Miles v. City Council of Augusta, Georgia

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Miles v. City Council of Augusta, Georgia, 710 F.2d 1542 (11th Cir. 1983), is a United States federal court case in which the court found that the exhibition of a talking cat was an occupation for the purposes of municipal licensing law.

In May 1981, Carl and Elaine Miles, an otherwise unemployed couple, began exhibiting Blackie the Talking Cat on the streets of Augusta, Georgia. Blackie would meow "I love you" or "I want my Mama" to passers-by, who would give small change to the Mileses. About a month later, police warned the couple that they risked jail time if they did not obtain a $50 business license. The Mileses purchased the license but sued the city in federal court on grounds that the city's licensing law was vague and too broad and violated their right to free speech and association; specifically, the plaintiffs complained that neither the city charter, which allowed the city council to require a license for any "occupation, trade or business," nor the license ordinance mentioned talking animals.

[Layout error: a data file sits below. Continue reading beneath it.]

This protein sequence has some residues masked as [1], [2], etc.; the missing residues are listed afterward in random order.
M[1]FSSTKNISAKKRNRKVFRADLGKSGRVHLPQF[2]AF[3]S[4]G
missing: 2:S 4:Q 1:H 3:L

The Mileses lost the first round of the case in district court in 1982. In his decision, the judge said:

In their brief, plaintiffs cite several definitions of the terms "occupation" and "business." The general import of these definitions is that one is engaged in an occupation or business when that work or activity occupies one's time or attention on a regular basis for profit or support. See United States v. King, 532 F.2d 505, 510 (5th Cir.1976); Southern Guaranty Insurance Company v. Duncan, 131 Ga.App. 761, 764, 206 S.E.2d 672 (1974). Inasmuch as the ordinance does not define "occupation" or "business", the common definition cited above applies. High Ol'Times, supra. Plaintiffs' activity, regardless of its peculiarity, falls within this definition. (551 F.Supp. 349 (S.D. Ga. 1982))

The following year, a three-judge panel of the United States Court of Appeals for the Eleventh Circuit affirmed the lower-court decision, adding the following in a footnote:

This Court will not hear a claim that Blackie's right to free speech has been infringed. First, although Blackie arguably possesses a very unusual ability, he cannot be considered a "person" and is therefore not protected by the Bill of Rights. Second, even if Blackie had such a right, we see no need for appellants to assert his right jus tertii. Blackie can clearly speak for himself. (710 F.2d 1542)

West Publishing featured the case in its 1996 book Blackie the Talking Cat and Other Favorite Judicial Opinions.